The body of a man who is believed to have been murdered by his wife was "mummified" in more than 50 layers of sheeting and plastic bags before being hidden at their home for 18 years, an inquest heard.
Accountant John Sabine - last seen in 1997 - died after suffering a single blow to the head with an ornamental stone frog that was kept next to the couple's bed, a coroner was told.
His wife, former cabaret singer Leigh Anne Sabine, was named as the "main suspect" in a police probe into Mr Sabine's death after he was last year identified as a mystery skeleton found in the garden of their apartment block in a Welsh village.
The Sabines had gained notoriety in New Zealand in 1980s. The couple, who emigrated fromt the UK to New Zealand in the 1960s, were exposed as having abandoned there children to a NZ care home and fleeing the country years before.
Mr Sabine's "mummified" body had been wrapped in dozens of layers of plastic sheeting, roofing felt, bin bags and shopping bags that were tied up with green string and elasticated rope, the hearing was told.
The frog had a projecting eye and hind leg. These features were lined up with the fracturesForensic pathologist Dr Richard Jones
His body, which was still wearing his Marks and Spencer pyjamas, was only discovered 18 years later - three weeks after 74-year-old Mrs Sabine died from cancer and her home was being cleared out last November.
Mr Sabine was 67 when he was last seen alive at the couple's home in the village of Beddau, near Pontypridd, South Wales.
A post-mortem examination carried out by forensic pathologist Dr Richard Jones found the cause of death was blunt force trauma to the head, although the date of Mr Sabine's death was unknown.
Dr Jones said: "The frog had a projecting eye and hind leg. These features were lined up with the fractures.
"A single blow from this item could have accounted for all the skull fractures. They are severe injuries and can easily account for death.
"The frog weighed 1.1kilo and was 14 centimeters long. The shape of the frog matched the fractures."
Dr Jones said the body was wrapped in "many layers of heavy-duty material" such as roofing felt, as well as shopping bags and bin bags tied with green string.
He said: "The decomposed body was clad in Marks & Spencer pyjamas.
"It was relatively well-preserved because of a process known as 'chemical mummification', which occurs in certain circumstances. It can persist for years or even centuries."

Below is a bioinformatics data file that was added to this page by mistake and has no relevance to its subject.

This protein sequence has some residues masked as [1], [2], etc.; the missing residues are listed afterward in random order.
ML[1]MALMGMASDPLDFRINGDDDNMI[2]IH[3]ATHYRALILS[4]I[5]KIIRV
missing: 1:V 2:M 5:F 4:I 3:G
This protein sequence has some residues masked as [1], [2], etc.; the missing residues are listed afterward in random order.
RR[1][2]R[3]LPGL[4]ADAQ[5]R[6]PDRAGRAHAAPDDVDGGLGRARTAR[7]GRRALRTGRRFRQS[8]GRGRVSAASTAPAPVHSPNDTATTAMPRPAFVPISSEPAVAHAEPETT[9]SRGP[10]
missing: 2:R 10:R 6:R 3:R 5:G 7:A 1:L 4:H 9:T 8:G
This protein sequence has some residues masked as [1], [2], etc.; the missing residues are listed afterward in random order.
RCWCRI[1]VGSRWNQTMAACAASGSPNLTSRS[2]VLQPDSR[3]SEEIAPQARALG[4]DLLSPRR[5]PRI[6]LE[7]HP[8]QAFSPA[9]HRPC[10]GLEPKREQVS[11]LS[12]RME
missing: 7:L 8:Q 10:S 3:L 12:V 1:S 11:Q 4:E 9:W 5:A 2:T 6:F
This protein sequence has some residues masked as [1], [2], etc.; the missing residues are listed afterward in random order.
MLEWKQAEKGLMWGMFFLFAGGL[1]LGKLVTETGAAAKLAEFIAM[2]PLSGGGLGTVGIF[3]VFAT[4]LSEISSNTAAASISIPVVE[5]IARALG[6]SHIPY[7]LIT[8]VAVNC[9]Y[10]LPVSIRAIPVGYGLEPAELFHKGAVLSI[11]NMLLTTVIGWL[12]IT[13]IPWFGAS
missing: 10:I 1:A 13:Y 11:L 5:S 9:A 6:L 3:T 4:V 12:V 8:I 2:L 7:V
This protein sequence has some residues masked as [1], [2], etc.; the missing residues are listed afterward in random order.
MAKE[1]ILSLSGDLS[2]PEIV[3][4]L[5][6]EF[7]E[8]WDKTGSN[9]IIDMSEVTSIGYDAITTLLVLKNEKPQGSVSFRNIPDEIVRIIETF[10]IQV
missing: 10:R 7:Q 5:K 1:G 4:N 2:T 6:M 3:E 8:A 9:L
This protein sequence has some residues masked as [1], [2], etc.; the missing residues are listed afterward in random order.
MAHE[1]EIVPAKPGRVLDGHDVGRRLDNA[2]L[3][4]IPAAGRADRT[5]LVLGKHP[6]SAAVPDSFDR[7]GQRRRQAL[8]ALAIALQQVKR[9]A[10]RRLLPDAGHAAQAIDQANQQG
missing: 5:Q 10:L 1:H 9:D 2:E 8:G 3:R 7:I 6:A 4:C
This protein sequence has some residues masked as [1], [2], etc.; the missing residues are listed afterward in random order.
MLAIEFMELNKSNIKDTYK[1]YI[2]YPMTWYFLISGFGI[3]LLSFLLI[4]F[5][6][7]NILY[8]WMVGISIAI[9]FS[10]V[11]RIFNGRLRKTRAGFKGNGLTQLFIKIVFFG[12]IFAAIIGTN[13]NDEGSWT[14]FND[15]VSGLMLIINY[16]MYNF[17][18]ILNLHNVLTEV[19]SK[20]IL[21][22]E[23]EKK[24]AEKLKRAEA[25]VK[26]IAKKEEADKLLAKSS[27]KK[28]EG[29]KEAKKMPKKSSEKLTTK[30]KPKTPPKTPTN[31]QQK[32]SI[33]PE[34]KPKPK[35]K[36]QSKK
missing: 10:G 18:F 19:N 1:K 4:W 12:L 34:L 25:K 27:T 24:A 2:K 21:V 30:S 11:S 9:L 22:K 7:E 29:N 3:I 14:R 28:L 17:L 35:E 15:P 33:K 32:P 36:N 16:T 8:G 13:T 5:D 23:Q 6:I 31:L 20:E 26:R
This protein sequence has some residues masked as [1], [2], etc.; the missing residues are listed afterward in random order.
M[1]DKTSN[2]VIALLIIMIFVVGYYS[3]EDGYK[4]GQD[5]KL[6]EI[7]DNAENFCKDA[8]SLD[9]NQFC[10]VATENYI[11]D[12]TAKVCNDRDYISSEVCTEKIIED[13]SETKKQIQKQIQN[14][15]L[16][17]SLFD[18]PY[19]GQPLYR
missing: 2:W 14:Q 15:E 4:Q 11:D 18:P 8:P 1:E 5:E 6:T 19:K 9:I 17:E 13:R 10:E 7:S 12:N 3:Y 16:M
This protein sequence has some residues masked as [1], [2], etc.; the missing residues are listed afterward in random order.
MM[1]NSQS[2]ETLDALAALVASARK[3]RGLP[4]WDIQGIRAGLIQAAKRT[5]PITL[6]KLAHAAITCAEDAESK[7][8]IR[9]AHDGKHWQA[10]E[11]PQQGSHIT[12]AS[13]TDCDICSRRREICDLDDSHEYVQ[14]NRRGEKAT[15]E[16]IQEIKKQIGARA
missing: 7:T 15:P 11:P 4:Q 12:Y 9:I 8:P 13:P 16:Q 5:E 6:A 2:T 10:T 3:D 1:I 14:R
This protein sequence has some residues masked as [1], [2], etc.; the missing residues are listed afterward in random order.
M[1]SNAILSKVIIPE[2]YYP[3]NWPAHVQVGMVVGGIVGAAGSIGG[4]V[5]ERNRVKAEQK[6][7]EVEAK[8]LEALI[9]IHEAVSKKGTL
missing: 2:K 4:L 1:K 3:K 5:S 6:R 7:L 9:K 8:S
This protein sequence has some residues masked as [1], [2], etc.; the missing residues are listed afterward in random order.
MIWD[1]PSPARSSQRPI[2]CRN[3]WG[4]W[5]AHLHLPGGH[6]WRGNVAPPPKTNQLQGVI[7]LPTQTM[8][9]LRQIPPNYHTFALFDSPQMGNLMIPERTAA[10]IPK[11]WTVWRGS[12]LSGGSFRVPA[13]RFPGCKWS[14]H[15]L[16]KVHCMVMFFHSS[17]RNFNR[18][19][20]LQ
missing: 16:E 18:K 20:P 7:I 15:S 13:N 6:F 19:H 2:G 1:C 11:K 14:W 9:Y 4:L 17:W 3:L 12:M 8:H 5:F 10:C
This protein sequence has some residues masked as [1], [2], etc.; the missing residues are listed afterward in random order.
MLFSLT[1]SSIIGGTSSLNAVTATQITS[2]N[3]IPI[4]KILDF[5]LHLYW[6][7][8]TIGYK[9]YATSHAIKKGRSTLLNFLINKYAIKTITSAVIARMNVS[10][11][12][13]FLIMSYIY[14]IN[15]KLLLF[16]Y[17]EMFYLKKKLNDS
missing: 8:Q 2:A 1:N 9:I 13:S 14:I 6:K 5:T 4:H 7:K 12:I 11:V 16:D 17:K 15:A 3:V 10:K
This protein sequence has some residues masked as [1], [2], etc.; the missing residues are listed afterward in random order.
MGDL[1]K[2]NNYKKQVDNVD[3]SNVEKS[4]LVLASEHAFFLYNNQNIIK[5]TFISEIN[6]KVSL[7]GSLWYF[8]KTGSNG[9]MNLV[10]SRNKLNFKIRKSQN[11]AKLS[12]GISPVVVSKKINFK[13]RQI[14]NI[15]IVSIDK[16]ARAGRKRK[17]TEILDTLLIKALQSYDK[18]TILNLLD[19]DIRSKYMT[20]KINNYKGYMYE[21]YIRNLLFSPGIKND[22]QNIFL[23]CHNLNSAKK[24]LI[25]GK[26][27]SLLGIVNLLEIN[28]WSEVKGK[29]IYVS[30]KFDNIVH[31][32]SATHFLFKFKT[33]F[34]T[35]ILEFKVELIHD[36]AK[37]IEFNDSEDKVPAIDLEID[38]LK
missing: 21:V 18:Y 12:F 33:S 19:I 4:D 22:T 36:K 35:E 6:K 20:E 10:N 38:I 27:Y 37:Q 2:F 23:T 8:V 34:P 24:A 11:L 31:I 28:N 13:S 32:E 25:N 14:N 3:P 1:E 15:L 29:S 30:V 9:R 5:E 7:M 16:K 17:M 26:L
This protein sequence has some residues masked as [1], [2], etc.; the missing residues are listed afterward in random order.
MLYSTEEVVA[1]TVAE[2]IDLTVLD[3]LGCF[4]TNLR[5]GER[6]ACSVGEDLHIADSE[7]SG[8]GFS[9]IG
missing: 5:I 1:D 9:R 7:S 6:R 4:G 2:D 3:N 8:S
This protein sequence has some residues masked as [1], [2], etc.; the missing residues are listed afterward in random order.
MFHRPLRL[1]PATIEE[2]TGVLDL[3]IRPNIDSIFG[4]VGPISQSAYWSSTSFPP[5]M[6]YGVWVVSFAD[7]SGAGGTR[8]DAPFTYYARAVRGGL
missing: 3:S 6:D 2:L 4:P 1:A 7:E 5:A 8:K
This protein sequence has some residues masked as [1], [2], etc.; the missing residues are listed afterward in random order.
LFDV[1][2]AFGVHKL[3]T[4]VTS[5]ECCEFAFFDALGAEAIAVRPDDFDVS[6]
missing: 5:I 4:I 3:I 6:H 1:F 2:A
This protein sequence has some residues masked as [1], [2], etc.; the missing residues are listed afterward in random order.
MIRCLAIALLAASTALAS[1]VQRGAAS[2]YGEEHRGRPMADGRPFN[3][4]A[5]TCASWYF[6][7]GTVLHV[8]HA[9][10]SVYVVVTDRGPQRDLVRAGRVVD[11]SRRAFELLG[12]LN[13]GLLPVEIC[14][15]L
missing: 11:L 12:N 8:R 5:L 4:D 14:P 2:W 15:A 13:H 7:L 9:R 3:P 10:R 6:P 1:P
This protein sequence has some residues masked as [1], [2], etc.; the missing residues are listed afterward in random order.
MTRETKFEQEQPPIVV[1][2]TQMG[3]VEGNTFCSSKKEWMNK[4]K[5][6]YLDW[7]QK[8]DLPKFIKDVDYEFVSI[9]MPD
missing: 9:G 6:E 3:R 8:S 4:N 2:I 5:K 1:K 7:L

Mr Sabine was identified by a hip replacement he had in the 1990s, which was preserved in his skeleton. The skull had several fractures, but there were no other injuries.
Tests on his body showed he had drunk alcohol before his death, but would have been below the drink-drive limit.
The inquest heard Mrs Sabine told a neighbour she had bought a "medical skeleton" while she was training to be a nurse.
But, shortly before Mr Sabine's death from cancer in October last year, she asked the neighbour to help move it from the garden shed to the attic.
Mrs Sabine looked after the communal garden at the apartment block and the body was in her shed.
The inquest heard she shared jokes "for years" with neighbour Michelle James about it and, when it was suggested it was real, she laughed: "You never know."
After Mrs Sabine's death, neighbours began moving her belongings. They cut the packaging around the skeleton before they realised it could be human.
The inquest heard that a few months before she died, Mrs Sabine was having her hair done by hairdresser Bernadette Adamiec when she told her: "People are going to talk about me after I have gone. I could be famous."
When Ms Adamiec asked why, she replied: "Because of the body in the bag."
She said her husband was abusive and a womaniserFriend Lynne Williams
Police Community Support Officer Gareth Bishop said he was called to the house after the discovery of the skeleton and described "a strong rotting smell, like from a compost bin".
The discovery was made 25 days after Mrs Sabine died of brain cancer in October 2015.
The couple emigrated to New Zealand in the sixties, but returned to Britain in the 1980s, leaving their five children behind.
South Wales Police said Mrs Sabine was the main suspect in the death of her husband.
The inquest was told by a South Wales police officer that Mrs Sabine was "likeable, but not someone I'd trust".
Pc Joy Nicholls described her as "clearly a very strong character" in several conversations over the years.
She added: "She had referred to her husband as a b*****d. She said she was estranged from her family, but didn't want to talk about."
Her friend Lynne Williams said in written evidence that she "felt fooled" by lies Mrs Sabine had told about her background.
Mrs Williams said: "She said her husband was abusive and a womaniser."
John Sabine was last seen alive at the couple's home in the village of Beddau, around 14 miles from Cardiff
Mary West, a street pastor and executor of Mrs Sabine's will, said in written evidence she had "span a myth about her life".
Mrs West added: "She had stories of winning a modelling contract in Australia, a glamorous singing career and tales of her husband's affairs.
"She took great pride in the communal garden area after her husband was gone."
The inquest, in Aberdare, continues.